Rachel Bloom is one of my favourite people on the entire planet because of her musical dramedy series Crazy Ex-Girlfriend, which is an extraordinarily unusual insight in to mental illness and love, packed with some of the best songs that have ever graced a musical. So when she released her first book late last year it was something I asked / demanded to be given for Christmas, and as my sister is a fantastic human being my wish came true.
It’s a book that I really enjoyed a great deal too, it mostly serves as an autobiography but every so often there’s a work of fiction or a digression, be it Rachel’s plans for her ideal theme park or a piece of Harry Potter fanfiction (which pleasingly sees Rachel address J.K. Rowling’s horrendous views on the trans community) that sees Harry discover Hogwart’s own drama group, and there’s even the script for a musical which examines Rachel’s relationship with musical theatre, a version of which can be heard in full on her website.
The book is at its strongest when Rachel discusses her life, she’s searingly honest and extremely funny when talking about how difficult her childhood was, from her tales of being bullied by the popular kids at school to the OCD she developed, and how she suffered from a compulsion to confess every single negative thing she’d ever seen or done. It also goes in to great deal with her sexuality and how that emerged at a young age, along with her love for musical theatre. The majority of the book is dedicated to her pre fame life, from her school years to university, her relationships and her interactions with other comedians and writers, and it is a fascinating read that I found myself exceedingly engaged by. It’s a playful work as well, with some of the parts of the tale told in poetry form, there’s photographs of her teenage diary and even a couple of amusingly poor drawings.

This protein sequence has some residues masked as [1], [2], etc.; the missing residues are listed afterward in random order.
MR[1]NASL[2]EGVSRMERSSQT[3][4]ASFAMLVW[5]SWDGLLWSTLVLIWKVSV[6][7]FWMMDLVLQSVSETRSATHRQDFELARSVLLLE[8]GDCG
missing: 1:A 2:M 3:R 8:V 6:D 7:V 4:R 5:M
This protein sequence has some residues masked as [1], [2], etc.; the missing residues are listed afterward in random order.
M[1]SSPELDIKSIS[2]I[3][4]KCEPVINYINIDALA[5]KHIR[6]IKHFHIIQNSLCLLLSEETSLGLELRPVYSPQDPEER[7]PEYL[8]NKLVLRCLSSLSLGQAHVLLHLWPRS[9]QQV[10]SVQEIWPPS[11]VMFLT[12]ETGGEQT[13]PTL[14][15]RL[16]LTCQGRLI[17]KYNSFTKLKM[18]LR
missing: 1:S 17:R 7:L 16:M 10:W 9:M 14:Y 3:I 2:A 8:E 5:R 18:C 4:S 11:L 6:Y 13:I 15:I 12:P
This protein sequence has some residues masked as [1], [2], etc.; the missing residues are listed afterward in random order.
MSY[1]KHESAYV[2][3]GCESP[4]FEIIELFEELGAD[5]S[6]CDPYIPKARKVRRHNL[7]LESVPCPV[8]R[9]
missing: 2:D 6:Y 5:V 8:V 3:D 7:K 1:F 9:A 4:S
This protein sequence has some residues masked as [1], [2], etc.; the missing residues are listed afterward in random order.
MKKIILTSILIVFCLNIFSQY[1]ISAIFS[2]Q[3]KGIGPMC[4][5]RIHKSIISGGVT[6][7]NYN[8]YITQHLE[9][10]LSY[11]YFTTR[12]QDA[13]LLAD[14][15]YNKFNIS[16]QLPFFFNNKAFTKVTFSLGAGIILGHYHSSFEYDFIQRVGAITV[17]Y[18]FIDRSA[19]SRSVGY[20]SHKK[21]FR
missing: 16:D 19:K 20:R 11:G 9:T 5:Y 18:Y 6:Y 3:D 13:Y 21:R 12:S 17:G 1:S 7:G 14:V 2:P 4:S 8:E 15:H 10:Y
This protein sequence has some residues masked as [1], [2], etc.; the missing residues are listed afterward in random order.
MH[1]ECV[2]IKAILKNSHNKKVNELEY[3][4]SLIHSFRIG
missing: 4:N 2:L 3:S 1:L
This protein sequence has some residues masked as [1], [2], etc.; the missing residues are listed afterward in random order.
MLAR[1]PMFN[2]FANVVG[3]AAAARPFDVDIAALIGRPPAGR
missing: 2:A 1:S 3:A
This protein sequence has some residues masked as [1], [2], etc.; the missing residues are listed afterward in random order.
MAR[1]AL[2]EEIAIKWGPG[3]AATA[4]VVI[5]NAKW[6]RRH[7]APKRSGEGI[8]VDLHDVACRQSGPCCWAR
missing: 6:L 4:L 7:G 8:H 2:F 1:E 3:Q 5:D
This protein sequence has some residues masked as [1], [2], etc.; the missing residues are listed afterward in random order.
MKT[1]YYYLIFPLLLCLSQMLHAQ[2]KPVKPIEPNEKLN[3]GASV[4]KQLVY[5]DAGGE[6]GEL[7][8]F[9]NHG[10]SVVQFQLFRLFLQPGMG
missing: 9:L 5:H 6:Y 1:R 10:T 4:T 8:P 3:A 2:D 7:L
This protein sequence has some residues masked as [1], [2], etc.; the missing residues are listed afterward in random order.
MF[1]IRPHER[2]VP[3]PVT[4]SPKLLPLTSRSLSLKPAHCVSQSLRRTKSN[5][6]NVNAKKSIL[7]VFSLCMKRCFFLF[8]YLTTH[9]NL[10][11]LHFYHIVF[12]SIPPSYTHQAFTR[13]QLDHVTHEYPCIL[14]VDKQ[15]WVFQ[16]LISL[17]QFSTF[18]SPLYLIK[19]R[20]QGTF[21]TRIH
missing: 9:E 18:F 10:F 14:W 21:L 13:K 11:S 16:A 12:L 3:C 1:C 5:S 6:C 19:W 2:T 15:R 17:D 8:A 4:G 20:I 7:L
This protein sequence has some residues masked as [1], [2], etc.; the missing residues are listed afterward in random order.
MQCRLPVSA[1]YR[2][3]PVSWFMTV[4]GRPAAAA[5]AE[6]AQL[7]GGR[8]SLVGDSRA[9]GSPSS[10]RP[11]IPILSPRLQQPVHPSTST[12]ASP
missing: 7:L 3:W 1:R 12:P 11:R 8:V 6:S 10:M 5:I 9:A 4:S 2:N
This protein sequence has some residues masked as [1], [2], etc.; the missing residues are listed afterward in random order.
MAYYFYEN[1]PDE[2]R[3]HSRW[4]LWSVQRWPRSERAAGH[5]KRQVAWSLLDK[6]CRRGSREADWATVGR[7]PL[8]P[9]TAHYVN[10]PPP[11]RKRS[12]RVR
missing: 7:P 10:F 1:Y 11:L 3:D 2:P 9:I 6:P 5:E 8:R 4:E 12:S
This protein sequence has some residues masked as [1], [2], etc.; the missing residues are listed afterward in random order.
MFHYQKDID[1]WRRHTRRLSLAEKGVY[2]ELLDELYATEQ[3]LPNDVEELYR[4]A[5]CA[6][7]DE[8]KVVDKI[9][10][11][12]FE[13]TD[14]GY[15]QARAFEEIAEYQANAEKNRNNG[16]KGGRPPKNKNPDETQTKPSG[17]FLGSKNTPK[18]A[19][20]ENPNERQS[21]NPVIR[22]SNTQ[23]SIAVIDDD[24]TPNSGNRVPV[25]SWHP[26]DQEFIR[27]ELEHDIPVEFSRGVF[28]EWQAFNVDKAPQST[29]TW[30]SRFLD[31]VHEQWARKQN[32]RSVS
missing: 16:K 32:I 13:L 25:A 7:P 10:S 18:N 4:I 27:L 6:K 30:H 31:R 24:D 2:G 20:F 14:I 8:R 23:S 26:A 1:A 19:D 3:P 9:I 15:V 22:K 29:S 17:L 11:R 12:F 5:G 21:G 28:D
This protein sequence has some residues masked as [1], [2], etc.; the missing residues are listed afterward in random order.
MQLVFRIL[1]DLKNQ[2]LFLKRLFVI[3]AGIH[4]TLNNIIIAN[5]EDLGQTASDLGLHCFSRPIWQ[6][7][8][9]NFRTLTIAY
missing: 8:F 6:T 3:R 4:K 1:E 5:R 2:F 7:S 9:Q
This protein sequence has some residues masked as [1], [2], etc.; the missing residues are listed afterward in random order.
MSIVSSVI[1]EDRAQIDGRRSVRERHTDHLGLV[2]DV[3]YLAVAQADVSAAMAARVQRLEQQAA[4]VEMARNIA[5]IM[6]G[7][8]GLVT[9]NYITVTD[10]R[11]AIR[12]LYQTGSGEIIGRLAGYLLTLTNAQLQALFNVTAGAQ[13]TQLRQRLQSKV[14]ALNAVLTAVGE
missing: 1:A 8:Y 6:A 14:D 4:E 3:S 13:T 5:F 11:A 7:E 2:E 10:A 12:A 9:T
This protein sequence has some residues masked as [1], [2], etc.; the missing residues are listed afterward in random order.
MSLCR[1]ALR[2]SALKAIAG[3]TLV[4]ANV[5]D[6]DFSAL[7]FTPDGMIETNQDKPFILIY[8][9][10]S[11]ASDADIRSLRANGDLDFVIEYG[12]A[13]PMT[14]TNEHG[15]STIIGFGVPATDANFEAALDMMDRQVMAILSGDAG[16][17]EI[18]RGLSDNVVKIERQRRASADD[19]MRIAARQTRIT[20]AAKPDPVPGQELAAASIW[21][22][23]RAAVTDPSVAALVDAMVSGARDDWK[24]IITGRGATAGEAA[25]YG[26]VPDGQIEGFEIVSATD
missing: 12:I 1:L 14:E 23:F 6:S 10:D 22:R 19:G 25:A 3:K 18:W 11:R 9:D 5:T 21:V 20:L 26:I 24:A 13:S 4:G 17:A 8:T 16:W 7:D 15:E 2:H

All of the autobiographical material really is superb, but there are a couple of parts which feel like filler, a jokey take on what her LinkedIn profile and her resume would look like if she was completely honest about her work experience were a little weak, one part about her rules for whimsy feels pointless, while the theme park bit only elicited a minor smile. It might seem churlish to complain about this, but it’s also a little frustrating that so little of the book is devoted to her time on Crazy Ex-Girlfriend. Bloom addresses this by commenting that a full account would require a book four times the size of this one, but it’s still disappointing we only get to see only a couple of snapshots of her work there and I wish we’d been given even a tiny bit more in the place of the above filler. It also feels like a slightly poor excuse given that the book doesn’t take that long to read due to the mixture of text, pictures, script and poems, along with the fact that it’s printed in a large font, and I hope one day we do get the story of the show as that’s something I’d really love to read.
Other than these minor complaints it is a book I was greatly impressed by, Bloom is hilariously self-deprecating throughout and the way she addresses the difficulties of her past is fascinating and packed full of wisdom. It’s a book which made me laugh out loud a great deal, and one which made me appreciate this incredibly talented and funny individual even more than I originally did, and if you have even a passing interest in Bloom’s work this is a book which I’m sure you’ll find yourself enjoying almost all of the time.